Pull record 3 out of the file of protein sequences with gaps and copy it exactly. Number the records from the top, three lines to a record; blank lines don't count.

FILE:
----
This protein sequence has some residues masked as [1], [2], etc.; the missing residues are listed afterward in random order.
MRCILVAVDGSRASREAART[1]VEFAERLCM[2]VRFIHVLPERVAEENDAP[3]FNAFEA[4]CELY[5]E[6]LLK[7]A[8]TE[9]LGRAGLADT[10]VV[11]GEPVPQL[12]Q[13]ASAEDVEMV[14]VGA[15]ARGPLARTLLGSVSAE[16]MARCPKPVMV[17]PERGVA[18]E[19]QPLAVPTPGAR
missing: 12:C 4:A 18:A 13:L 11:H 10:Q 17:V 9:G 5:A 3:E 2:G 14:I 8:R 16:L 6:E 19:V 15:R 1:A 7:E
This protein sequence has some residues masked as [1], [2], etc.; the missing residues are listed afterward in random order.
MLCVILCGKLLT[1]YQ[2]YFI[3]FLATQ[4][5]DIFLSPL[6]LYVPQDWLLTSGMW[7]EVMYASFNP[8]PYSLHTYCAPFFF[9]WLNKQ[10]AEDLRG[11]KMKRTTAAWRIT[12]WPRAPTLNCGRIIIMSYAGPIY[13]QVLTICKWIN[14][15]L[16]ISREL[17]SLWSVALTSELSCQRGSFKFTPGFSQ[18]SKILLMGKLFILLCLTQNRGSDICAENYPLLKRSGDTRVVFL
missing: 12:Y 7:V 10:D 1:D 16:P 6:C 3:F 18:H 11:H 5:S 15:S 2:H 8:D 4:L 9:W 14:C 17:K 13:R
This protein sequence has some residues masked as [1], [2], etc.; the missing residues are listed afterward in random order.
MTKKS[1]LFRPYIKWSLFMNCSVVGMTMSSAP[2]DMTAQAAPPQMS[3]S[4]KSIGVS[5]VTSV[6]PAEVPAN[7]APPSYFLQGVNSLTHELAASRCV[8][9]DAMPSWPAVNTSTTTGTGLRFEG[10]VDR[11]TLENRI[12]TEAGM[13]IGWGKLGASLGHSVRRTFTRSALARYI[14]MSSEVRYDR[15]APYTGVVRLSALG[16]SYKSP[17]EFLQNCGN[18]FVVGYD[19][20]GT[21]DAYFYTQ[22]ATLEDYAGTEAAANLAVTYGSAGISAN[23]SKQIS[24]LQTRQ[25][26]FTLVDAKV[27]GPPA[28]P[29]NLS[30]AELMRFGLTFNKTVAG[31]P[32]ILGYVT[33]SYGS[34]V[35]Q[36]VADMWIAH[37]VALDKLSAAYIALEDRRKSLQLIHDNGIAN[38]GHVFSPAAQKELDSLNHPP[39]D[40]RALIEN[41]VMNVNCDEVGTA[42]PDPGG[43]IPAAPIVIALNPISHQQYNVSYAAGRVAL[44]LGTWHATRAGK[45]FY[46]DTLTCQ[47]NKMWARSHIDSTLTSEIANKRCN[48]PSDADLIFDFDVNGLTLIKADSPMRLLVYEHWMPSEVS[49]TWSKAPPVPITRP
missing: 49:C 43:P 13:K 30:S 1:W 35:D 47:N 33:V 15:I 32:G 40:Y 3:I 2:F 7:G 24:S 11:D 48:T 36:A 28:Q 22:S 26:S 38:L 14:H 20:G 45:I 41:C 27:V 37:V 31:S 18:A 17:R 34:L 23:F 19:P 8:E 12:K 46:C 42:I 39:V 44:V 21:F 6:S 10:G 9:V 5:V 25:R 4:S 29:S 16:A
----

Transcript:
This protein sequence has some residues masked as [1], [2], etc.; the missing residues are listed afterward in random order.
MTKKS[1]LFRPYIKWSLFMNCSVVGMTMSSAP[2]DMTAQAAPPQMS[3]S[4]KSIGVS[5]VTSV[6]PAEVPAN[7]APPSYFLQGVNSLTHELAASRCV[8][9]DAMPSWPAVNTSTTTGTGLRFEG[10]VDR[11]TLENRI[12]TEAGM[13]IGWGKLGASLGHSVRRTFTRSALARYI[14]MSSEVRYDR[15]APYTGVVRLSALG[16]SYKSP[17]EFLQNCGN[18]FVVGYD[19][20]GT[21]DAYFYTQ[22]ATLEDYAGTEAAANLAVTYGSAGISAN[23]SKQIS[24]LQTRQ[25][26]FTLVDAKV[27]GPPA[28]P[29]NLS[30]AELMRFGLTFNKTVAG[31]P[32]ILGYVT[33]SYGS[34]V[35]Q[36]VADMWIAH[37]VALDKLSAAYIALEDRRKSLQLIHDNGIAN[38]GHVFSPAAQKELDSLNHPP[39]D[40]RALIEN[41]VMNVNCDEVGTA[42]PDPGG[43]IPAAPIVIALNPISHQQYNVSYAAGRVAL[44]LGTWHATRAGK[45]FY[46]DTLTCQ[47]NKMWARSHIDSTLTSEIANKRCN[48]PSDADLIFDFDVNGLTLIKADSPMRLLVYEHWMPSEVS[49]TWSKAPPVPITRP
missing: 49:C 43:P 13:K 30:S 1:W 35:D 47:N 33:V 15:I 32:G 40:Y 3:I 2:F 7:G 24:S 11:D 48:T 36:A 28:Q 22:S 26:S 38:L 14:H 20:G 45:I 41:C 27:V 37:V 31:S 18:A 17:R 34:L 23:F 19:P 8:E 12:K 46:C 42:I 39:V 44:V 21:F 6:S 10:G 9:V 5:V 25:R 4:S 29:S 16:A